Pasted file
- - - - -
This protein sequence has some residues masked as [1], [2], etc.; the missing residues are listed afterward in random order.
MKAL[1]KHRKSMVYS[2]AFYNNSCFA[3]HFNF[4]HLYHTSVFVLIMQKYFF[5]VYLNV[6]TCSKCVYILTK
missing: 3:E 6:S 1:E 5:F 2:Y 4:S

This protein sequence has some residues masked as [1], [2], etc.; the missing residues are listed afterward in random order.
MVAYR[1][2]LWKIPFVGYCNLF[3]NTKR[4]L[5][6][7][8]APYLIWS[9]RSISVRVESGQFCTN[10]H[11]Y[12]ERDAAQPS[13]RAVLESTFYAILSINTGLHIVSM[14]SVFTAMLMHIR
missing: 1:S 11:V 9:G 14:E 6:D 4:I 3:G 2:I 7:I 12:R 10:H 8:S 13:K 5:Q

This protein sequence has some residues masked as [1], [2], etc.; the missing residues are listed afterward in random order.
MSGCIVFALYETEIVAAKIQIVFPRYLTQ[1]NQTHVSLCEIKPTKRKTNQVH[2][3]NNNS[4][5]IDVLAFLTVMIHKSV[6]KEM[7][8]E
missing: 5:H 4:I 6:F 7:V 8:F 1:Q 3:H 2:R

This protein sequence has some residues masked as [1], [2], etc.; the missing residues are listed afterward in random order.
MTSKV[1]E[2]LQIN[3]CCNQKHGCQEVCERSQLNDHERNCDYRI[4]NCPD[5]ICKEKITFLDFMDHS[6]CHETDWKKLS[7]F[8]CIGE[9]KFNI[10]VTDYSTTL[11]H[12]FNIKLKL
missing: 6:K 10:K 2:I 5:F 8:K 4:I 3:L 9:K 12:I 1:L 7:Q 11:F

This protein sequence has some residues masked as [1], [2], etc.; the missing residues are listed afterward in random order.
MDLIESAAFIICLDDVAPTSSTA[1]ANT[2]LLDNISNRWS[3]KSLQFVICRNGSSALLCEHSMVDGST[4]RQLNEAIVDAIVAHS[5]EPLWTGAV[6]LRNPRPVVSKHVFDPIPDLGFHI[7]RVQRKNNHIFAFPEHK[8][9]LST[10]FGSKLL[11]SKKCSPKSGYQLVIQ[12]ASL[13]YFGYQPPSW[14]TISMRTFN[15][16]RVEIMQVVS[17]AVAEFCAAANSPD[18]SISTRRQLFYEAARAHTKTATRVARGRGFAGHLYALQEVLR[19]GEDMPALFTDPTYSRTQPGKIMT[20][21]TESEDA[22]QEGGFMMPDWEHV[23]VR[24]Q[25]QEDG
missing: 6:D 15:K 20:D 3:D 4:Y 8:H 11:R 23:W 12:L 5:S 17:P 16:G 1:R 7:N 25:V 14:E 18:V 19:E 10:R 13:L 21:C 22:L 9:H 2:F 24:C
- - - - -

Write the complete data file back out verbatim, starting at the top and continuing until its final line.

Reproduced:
This protein sequence has some residues masked as [1], [2], etc.; the missing residues are listed afterward in random order.
MKAL[1]KHRKSMVYS[2]AFYNNSCFA[3]HFNF[4]HLYHTSVFVLIMQKYFF[5]VYLNV[6]TCSKCVYILTK
missing: 3:E 6:S 1:E 5:F 2:Y 4:S

This protein sequence has some residues masked as [1], [2], etc.; the missing residues are listed afterward in random order.
MVAYR[1][2]LWKIPFVGYCNLF[3]NTKR[4]L[5][6][7][8]APYLIWS[9]RSISVRVESGQFCTN[10]H[11]Y[12]ERDAAQPS[13]RAVLESTFYAILSINTGLHIVSM[14]SVFTAMLMHIR
missing: 1:S 11:V 9:G 14:E 6:D 4:I 3:G 2:I 7:I 12:R 10:H 8:S 13:K 5:Q

This protein sequence has some residues masked as [1], [2], etc.; the missing residues are listed afterward in random order.
MSGCIVFALYETEIVAAKIQIVFPRYLTQ[1]NQTHVSLCEIKPTKRKTNQVH[2][3]NNNS[4][5]IDVLAFLTVMIHKSV[6]KEM[7][8]E
missing: 5:H 4:I 6:F 7:V 8:F 1:Q 3:H 2:R

This protein sequence has some residues masked as [1], [2], etc.; the missing residues are listed afterward in random order.
MTSKV[1]E[2]LQIN[3]CCNQKHGCQEVCERSQLNDHERNCDYRI[4]NCPD[5]ICKEKITFLDFMDHS[6]CHETDWKKLS[7]F[8]CIGE[9]KFNI[10]VTDYSTTL[11]H[12]FNIKLKL
missing: 6:K 10:K 2:I 5:F 8:K 4:I 3:L 9:K 12:I 1:L 7:Q 11:F

This protein sequence has some residues masked as [1], [2], etc.; the missing residues are listed afterward in random order.
MDLIESAAFIICLDDVAPTSSTA[1]ANT[2]LLDNISNRWS[3]KSLQFVICRNGSSALLCEHSMVDGST[4]RQLNEAIVDAIVAHS[5]EPLWTGAV[6]LRNPRPVVSKHVFDPIPDLGFHI[7]RVQRKNNHIFAFPEHK[8][9]LST[10]FGSKLL[11]SKKCSPKSGYQLVIQ[12]ASL[13]YFGYQPPSW[14]TISMRTFN[15][16]RVEIMQVVS[17]AVAEFCAAANSPD[18]SISTRRQLFYEAARAHTKTATRVARGRGFAGHLYALQEVLR[19]GEDMPALFTDPTYSRTQPGKIMT[20][21]TESEDA[22]QEGGFMMPDWEHV[23]VR[24]Q[25]QEDG
missing: 6:D 15:K 20:D 3:D 4:Y 8:H 11:R 23:W 12:L 5:S 17:P 16:G 1:R 7:N 25:V 14:E 18:V 19:E 10:R 13:L 21:C 22:L 9:H 2:F 24:C